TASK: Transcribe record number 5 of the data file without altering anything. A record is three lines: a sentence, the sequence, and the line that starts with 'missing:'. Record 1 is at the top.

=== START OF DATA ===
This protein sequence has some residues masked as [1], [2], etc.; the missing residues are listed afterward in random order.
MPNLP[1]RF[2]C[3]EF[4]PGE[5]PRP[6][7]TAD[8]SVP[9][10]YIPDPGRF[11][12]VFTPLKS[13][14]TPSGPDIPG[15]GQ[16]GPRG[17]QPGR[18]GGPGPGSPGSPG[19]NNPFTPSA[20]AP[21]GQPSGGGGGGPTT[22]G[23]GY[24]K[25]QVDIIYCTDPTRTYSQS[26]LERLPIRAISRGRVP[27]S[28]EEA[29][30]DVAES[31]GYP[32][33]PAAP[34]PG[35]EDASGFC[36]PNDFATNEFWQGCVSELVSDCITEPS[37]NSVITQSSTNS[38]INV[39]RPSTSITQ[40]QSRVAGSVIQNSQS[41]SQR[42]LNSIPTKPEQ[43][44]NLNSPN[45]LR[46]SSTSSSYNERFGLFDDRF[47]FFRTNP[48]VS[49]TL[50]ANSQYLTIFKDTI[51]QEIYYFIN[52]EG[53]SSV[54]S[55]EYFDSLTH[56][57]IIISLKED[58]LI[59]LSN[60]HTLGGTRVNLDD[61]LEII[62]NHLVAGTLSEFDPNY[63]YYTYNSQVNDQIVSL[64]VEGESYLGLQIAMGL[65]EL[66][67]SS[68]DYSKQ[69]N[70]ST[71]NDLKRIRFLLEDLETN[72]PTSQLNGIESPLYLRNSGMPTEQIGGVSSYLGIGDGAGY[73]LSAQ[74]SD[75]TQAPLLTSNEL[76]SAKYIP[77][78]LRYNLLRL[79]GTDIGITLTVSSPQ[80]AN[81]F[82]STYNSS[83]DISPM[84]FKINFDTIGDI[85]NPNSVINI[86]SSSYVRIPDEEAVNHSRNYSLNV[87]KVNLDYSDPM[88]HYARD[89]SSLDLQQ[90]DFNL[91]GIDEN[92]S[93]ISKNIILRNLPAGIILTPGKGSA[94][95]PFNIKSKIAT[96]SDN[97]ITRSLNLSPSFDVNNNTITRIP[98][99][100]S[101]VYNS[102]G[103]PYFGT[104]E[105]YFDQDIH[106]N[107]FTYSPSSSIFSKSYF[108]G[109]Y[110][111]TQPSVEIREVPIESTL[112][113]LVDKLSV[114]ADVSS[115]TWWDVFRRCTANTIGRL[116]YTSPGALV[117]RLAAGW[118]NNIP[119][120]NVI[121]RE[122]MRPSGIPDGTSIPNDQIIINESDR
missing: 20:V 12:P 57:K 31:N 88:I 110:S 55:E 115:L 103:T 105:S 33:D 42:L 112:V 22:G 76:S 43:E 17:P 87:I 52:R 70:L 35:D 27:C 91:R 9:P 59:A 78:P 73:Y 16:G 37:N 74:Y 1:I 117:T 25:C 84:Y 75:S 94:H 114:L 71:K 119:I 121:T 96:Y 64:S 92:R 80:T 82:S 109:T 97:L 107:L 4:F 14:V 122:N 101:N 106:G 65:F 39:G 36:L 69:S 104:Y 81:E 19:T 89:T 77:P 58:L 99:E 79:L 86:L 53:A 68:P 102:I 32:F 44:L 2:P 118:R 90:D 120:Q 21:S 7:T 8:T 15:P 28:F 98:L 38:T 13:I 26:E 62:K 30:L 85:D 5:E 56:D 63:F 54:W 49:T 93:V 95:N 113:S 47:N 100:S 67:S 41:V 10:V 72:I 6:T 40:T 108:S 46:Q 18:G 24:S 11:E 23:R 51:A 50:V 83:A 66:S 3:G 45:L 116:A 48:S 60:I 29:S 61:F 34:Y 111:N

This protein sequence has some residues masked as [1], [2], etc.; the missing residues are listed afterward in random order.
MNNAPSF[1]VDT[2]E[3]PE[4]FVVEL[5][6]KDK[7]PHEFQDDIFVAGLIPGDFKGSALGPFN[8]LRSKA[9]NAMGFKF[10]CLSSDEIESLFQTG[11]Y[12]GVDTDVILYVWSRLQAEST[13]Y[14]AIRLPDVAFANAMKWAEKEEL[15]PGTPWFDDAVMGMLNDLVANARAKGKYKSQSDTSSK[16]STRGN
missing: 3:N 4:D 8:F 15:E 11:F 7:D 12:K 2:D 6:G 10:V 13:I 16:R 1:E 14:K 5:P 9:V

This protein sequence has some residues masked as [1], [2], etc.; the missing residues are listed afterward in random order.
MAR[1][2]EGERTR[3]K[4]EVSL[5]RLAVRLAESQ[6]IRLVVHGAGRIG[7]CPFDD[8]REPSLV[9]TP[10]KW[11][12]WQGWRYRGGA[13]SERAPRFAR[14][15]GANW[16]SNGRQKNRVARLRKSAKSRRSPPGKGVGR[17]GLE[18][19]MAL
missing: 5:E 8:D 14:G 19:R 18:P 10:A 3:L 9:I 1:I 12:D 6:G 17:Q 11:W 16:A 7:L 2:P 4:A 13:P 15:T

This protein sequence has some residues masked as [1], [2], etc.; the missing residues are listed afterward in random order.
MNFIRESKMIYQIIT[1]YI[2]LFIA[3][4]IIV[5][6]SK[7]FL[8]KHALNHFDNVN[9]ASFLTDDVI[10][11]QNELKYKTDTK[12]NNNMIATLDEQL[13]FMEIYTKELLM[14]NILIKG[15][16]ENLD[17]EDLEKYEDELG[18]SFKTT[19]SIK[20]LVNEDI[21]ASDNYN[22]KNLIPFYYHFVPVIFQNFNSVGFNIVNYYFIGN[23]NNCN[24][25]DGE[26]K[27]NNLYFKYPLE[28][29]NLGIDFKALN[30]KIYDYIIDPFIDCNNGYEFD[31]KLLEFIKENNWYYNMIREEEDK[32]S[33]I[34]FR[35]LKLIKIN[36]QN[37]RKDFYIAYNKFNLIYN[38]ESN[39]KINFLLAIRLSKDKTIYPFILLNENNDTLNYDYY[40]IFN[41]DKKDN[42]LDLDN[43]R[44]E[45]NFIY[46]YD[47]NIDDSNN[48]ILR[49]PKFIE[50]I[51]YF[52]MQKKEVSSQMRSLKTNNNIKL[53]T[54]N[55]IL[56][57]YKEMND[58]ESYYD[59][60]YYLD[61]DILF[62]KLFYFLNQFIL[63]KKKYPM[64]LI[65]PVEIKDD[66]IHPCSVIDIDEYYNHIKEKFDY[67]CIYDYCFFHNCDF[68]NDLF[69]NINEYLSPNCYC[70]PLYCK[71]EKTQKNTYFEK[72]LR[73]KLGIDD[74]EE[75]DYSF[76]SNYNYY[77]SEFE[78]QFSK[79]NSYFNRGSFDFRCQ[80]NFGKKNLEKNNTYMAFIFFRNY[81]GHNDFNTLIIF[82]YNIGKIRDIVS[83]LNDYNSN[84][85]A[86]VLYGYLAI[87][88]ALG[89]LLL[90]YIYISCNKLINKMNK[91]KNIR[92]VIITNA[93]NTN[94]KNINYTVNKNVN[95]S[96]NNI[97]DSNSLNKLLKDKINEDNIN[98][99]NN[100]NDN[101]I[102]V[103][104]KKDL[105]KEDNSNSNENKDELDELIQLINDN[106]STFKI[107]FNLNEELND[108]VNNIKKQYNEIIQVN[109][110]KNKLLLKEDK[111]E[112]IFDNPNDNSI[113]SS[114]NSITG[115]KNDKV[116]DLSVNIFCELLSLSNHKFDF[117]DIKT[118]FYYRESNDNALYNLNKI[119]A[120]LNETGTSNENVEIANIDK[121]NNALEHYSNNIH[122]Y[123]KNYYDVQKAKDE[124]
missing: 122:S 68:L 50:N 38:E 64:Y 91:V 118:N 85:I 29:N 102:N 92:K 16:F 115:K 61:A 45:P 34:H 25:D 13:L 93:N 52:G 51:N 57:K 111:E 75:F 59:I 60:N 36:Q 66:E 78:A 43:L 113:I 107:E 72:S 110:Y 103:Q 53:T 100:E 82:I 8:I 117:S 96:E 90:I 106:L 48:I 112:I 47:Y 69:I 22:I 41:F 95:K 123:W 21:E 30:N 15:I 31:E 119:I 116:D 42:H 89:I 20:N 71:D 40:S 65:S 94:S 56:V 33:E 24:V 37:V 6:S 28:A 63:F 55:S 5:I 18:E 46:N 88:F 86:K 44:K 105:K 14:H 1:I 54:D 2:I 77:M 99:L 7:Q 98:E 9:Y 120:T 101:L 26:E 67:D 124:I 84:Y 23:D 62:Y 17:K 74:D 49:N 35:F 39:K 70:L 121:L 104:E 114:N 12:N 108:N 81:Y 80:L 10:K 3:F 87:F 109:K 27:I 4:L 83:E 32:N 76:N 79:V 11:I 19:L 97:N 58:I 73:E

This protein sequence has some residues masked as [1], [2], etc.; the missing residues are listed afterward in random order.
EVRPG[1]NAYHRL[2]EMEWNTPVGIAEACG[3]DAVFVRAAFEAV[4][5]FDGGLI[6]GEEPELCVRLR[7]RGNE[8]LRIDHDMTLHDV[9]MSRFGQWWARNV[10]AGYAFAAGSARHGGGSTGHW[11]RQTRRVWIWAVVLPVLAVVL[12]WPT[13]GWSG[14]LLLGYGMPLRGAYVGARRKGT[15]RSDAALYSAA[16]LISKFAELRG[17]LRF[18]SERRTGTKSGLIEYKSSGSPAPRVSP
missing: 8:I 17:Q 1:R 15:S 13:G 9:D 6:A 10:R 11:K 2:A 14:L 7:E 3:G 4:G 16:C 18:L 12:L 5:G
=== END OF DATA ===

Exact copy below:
This protein sequence has some residues masked as [1], [2], etc.; the missing residues are listed afterward in random order.
EVRPG[1]NAYHRL[2]EMEWNTPVGIAEACG[3]DAVFVRAAFEAV[4][5]FDGGLI[6]GEEPELCVRLR[7]RGNE[8]LRIDHDMTLHDV[9]MSRFGQWWARNV[10]AGYAFAAGSARHGGGSTGHW[11]RQTRRVWIWAVVLPVLAVVL[12]WPT[13]GWSG[14]LLLGYGMPLRGAYVGARRKGT[15]RSDAALYSAA[16]LISKFAELRG[17]LRF[18]SERRTGTKSGLIEYKSSGSPAPRVSP
missing: 8:I 17:Q 1:R 15:S 13:G 9:D 6:A 10:R 11:K 2:A 14:L 7:E 3:G 4:G 16:C 18:L 12:L 5:G